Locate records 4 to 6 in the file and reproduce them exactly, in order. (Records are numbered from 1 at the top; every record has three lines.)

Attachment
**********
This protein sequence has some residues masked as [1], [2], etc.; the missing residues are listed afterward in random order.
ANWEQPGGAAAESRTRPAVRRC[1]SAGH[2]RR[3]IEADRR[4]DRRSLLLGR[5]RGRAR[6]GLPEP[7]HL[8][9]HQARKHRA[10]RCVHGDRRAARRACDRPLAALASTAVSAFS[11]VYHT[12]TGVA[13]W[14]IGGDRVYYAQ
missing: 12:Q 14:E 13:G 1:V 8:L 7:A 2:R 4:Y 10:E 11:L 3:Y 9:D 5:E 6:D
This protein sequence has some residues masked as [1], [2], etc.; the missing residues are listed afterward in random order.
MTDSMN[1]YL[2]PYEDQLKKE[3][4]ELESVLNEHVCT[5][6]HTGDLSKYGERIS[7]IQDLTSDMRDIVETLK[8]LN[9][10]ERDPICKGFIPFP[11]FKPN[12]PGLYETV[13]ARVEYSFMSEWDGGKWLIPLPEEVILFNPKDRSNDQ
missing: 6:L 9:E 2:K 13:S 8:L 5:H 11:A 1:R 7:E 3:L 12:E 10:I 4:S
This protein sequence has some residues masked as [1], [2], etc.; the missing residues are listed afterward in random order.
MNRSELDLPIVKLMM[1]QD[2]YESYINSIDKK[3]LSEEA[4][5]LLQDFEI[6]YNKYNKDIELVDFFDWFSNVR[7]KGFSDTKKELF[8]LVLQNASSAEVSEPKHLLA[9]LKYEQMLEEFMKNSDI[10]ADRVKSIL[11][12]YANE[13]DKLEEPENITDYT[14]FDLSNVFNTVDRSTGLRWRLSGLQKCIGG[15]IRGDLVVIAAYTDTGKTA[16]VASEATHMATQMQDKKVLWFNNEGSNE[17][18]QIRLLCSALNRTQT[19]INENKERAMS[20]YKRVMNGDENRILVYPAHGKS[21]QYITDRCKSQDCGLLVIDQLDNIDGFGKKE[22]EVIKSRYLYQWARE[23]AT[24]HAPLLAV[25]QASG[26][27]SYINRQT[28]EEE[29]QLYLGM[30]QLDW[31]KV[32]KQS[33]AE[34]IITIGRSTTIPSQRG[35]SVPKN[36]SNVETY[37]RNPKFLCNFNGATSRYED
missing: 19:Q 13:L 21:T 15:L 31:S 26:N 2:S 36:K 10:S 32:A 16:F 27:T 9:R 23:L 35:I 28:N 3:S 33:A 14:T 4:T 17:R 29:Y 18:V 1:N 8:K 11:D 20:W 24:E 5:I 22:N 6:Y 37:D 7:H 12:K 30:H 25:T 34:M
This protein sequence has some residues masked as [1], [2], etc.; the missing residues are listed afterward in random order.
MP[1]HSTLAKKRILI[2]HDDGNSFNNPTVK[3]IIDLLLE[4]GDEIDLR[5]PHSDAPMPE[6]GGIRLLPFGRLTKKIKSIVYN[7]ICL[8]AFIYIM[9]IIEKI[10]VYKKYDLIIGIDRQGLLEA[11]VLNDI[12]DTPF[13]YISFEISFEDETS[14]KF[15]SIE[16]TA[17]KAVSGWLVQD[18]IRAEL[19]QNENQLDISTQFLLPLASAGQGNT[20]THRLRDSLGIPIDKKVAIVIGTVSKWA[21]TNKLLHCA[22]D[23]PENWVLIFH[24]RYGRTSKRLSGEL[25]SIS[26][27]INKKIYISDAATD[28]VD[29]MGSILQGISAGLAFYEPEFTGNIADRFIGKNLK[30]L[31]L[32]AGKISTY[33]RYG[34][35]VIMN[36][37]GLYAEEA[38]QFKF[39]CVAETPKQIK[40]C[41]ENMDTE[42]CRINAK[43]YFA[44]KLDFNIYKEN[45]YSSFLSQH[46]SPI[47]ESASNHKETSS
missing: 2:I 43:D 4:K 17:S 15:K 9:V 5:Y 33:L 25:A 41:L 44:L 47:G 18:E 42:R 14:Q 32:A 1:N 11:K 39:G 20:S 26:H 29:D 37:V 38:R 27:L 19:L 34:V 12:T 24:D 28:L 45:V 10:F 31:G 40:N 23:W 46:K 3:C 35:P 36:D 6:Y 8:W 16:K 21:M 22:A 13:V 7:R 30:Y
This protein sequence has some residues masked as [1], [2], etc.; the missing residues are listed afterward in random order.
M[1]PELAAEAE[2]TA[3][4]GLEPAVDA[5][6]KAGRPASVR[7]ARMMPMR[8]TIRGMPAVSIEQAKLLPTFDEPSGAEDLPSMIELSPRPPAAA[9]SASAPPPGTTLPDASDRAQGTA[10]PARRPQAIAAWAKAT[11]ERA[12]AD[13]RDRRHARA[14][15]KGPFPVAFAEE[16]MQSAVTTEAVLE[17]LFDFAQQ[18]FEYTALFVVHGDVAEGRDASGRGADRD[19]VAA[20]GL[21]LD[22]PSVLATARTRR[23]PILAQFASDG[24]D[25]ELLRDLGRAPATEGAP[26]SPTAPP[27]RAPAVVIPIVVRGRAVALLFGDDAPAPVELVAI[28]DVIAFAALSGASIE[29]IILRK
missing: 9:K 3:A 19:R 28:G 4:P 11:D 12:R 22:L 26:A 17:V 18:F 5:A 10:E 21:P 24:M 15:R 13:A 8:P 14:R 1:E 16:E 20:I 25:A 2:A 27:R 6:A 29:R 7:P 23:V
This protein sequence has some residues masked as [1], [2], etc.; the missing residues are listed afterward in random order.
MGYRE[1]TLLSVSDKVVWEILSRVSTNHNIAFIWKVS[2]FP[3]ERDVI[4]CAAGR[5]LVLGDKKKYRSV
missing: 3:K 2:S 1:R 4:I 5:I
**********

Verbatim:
This protein sequence has some residues masked as [1], [2], etc.; the missing residues are listed afterward in random order.
MP[1]HSTLAKKRILI[2]HDDGNSFNNPTVK[3]IIDLLLE[4]GDEIDLR[5]PHSDAPMPE[6]GGIRLLPFGRLTKKIKSIVYN[7]ICL[8]AFIYIM[9]IIEKI[10]VYKKYDLIIGIDRQGLLEA[11]VLNDI[12]DTPF[13]YISFEISFEDETS[14]KF[15]SIE[16]TA[17]KAVSGWLVQD[18]IRAEL[19]QNENQLDISTQFLLPLASAGQGNT[20]THRLRDSLGIPIDKKVAIVIGTVSKWA[21]TNKLLHCA[22]D[23]PENWVLIFH[24]RYGRTSKRLSGEL[25]SIS[26][27]INKKIYISDAATD[28]VD[29]MGSILQGISAGLAFYEPEFTGNIADRFIGKNLK[30]L[31]L[32]AGKISTY[33]RYG[34][35]VIMN[36][37]GLYAEEA[38]QFKF[39]CVAETPKQIK[40]C[41]ENMDTE[42]CRINAK[43]YFA[44]KLDFNIYKEN[45]YSSFLSQH[46]SPI[47]ESASNHKETSS
missing: 2:I 43:D 4:K 17:S 15:K 9:V 5:Y 33:L 25:A 41:L 44:L 47:G 18:E 42:R 14:Q 32:A 1:N 11:K 39:G 20:S 26:H 29:D 37:V 38:R 27:L 19:L 34:V 12:T 24:D 28:L 45:V 10:F 31:G 40:N 23:W 46:K 3:C 35:P 36:D 6:Y 8:W 16:K 21:M 22:A 13:V 7:R 30:Y
This protein sequence has some residues masked as [1], [2], etc.; the missing residues are listed afterward in random order.
M[1]PELAAEAE[2]TA[3][4]GLEPAVDA[5][6]KAGRPASVR[7]ARMMPMR[8]TIRGMPAVSIEQAKLLPTFDEPSGAEDLPSMIELSPRPPAAA[9]SASAPPPGTTLPDASDRAQGTA[10]PARRPQAIAAWAKAT[11]ERA[12]AD[13]RDRRHARA[14][15]KGPFPVAFAEE[16]MQSAVTTEAVLE[17]LFDFAQQ[18]FEYTALFVVHGDVAEGRDASGRGADRD[19]VAA[20]GL[21]LD[22]PSVLATARTRR[23]PILAQFASDG[24]D[25]ELLRDLGRAPATEGAP[26]SPTAPP[27]RAPAVVIPIVVRGRAVALLFGDDAPAPVELVAI[28]DVIAFAALSGASIE[29]IILRK
missing: 9:K 3:A 19:R 28:G 4:P 11:D 12:R 22:L 26:A 17:V 18:F 5:A 10:E 21:P 24:M 15:R 13:A 8:P 14:R 1:E 16:E 20:I 25:A 2:A 27:R 6:A 29:R 7:P 23:V
This protein sequence has some residues masked as [1], [2], etc.; the missing residues are listed afterward in random order.
MGYRE[1]TLLSVSDKVVWEILSRVSTNHNIAFIWKVS[2]FP[3]ERDVI[4]CAAGR[5]LVLGDKKKYRSV
missing: 3:K 2:S 1:R 4:I 5:I